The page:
I usually don’t pay a lot of attention to Hulu, but recently they’ve started coming up with some decent original programming and I might have to see what else they have. This time around, they brought us Future Man, a flat-out spoof of everything pop culture, especially 80s pop culture, created by Seth Rogen. It’s the first show he’s ever done that he hasn’t acted in. But the second I saw the trailer, I knew this was going to be something special and damn it, it was. So let’s hop into the future and see just what makes this such a great show.
A Place to Share my Geeky Side With the World. Comics, movies, TV, collecting, you name it, I indulge in it.
I really loved the first Tick live action series, it was a great show with what I consider to be the perfect actor in the role, Patrick Warburton. Of course, the animated series from the 90s was fantastic, so when I heard that Amazon Prime was going to reboot the series, I was certainly interested, albeit cautious. After all, I couldn’t imagine anyone else in the role but Warburton and even though I knew he was involved, he also wasn’t playing the titular character.
Even after seeing a “leaked” first episode just over a year ago, while I really liked it, I knew it had a lot of work to do to get past that hump. Well, yesterday, at least as I write this, Amazon dropped half of the 12-episode season and I had to watch it right away. But since I have no idea when the rest of the season is coming, I figured I’d review what I have so far. Was it worth the wait? Let’s find out.
I’m not a fan of Marvel’s Inhumans in the comics. Never have been, never will be. Sure, there are some stories that have been enjoyable, but overall, they’re just a hard pass because they lack everything that I care about in comic characters, that being reliability. But since Marvel TV has been pushing the whole inhumans thing for a while, as an alternative to being able to use mutants, hey, I have to get used to it or I might as well just stop watching a lot of Marvel TV. But when I heard that this show was coming, I figured it might be an “Avengers” moment, a way to bring all of the inhuman storylines together into something glorious.
Yeah, that didn’t happen. But let’s see what did as I review the first season of Marvel’s Inhumans.
I loved the first season of Stranger Things, it was one of the best shows I had seen in a very long time. But I had a really, really bad feeling about season 2, mostly because most shows that have an outstanding first season fall apart entirely in the second, because as I’ve said before, most shows blow their load on the first season and have no clue what to do if they’re lucky enough to get renewed.
So I was very wary going into the second season because I figured I was going to be very disappointed.
And wow was I wrong about that!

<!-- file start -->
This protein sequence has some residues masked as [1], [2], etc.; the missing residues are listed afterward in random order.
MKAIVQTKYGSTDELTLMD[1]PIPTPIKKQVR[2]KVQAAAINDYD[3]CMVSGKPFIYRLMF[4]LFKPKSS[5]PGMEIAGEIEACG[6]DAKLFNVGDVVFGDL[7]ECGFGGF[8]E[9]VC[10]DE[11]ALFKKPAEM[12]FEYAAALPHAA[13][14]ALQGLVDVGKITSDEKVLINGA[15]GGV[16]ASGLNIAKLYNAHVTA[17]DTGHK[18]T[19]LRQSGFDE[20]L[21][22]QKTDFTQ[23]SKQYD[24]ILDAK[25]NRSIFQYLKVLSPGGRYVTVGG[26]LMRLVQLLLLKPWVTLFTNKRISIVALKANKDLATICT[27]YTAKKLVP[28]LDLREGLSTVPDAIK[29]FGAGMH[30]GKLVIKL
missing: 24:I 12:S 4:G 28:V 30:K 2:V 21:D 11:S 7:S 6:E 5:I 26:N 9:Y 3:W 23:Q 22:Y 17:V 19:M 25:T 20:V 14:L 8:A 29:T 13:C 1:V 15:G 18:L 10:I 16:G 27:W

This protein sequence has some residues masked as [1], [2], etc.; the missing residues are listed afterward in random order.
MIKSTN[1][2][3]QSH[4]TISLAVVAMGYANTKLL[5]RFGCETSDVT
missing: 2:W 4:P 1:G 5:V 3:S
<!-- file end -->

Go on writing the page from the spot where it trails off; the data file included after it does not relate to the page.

So let’s get into the second season of Stranger Things and why this continues to be an amazing television series!
The Last Ship is yet another series that started off strong but they clearly didn’t know what to do with a second season when they got it, or a third, or a fourth. I think they did a passable job in the second year, but it’s been drifting downward ever since. It just gets more and more unrealistic as time goes on, until there’s no way to suspend disbelief. It just gets ridiculous after a while.
So let’s see what went wrong in season 4, because this thing is going down for the last time as far as I’m concerned.
I’m always looking for a good sci-fi show and there have been plenty of pretenders to the throne this year. Some have been good, some not so much. This time out I look at the first season of Salvation, a CBS drama that promised a lot of race-against-the-clock action. But did it deliver? Let’s take a look.
There really wasn’t anything good for Halloween on this year, and with TV shows ending left and right, we decided to hit up Amazon Prime to see if there was anything but awful low-budget movies to watch. We came across this, a 26-episode series that aired back in 1996, hosted by Christopher Lee, that detailed the first 100 years of horror movies worldwide. Classic horror? Sign me up!
I tried to like The Strain, I really did. I loved the books by Guillermo Del Toro and Chuck Hogan and I had high hopes that when the series premiered on FX, that it would be a reasonably faithful adaptation of the stories in the books.
Now why in the world would I ever think that? So now that we come to the end of the road, and thankfully so, here are my thoughts that are the slow-motion disaster that was The Strain.
I’ll be honest, there’s always been something about this show that struck me wrong and I have no idea what it is. Given a choice between first season Killjoys and first season Dark Matter, another show that started at the same time on Syfy, I’d pick Dark Matter every time. But you can look at my review of that show where I explain where I think it fell apart.
But this one isn’t much better, even though it’s gotten a 2-season pickup, after which it dies because nothing on Syfy ever lasts longer than 5 seasons (Syfy has to start paying people more if they do).
So here’s my take on the third season of Killjoys and why… it just isn’t that good anymore.
You know, I really used to like this show, far more than it’s “sister” show Killjoys which started around the same time. But Dark Matter soon lost the charm of the crew of strangers with amnesia trying to recover their pasts. And seriously, I am not remotely sorry that this got cancelled. It deserved it. That’s something sad to say about a show that once had so much promise.
So let’s look at the final season of Dark Matter and see what went wrong.